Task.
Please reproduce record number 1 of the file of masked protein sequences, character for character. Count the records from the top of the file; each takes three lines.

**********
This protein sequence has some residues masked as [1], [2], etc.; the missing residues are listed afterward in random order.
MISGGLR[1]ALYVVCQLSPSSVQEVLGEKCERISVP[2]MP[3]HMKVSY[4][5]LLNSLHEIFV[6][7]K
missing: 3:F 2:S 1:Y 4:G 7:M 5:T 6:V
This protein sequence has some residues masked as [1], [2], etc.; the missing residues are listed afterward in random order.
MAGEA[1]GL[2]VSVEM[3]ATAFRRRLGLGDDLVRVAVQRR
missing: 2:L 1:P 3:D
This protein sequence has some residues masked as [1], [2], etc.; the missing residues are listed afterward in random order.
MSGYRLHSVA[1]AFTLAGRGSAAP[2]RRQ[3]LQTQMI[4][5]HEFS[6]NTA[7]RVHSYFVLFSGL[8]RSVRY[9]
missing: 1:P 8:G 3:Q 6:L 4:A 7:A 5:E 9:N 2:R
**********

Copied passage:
This protein sequence has some residues masked as [1], [2], etc.; the missing residues are listed afterward in random order.
MISGGLR[1]ALYVVCQLSPSSVQEVLGEKCERISVP[2]MP[3]HMKVSY[4][5]LLNSLHEIFV[6][7]K
missing: 3:F 2:S 1:Y 4:G 7:M 5:T 6:V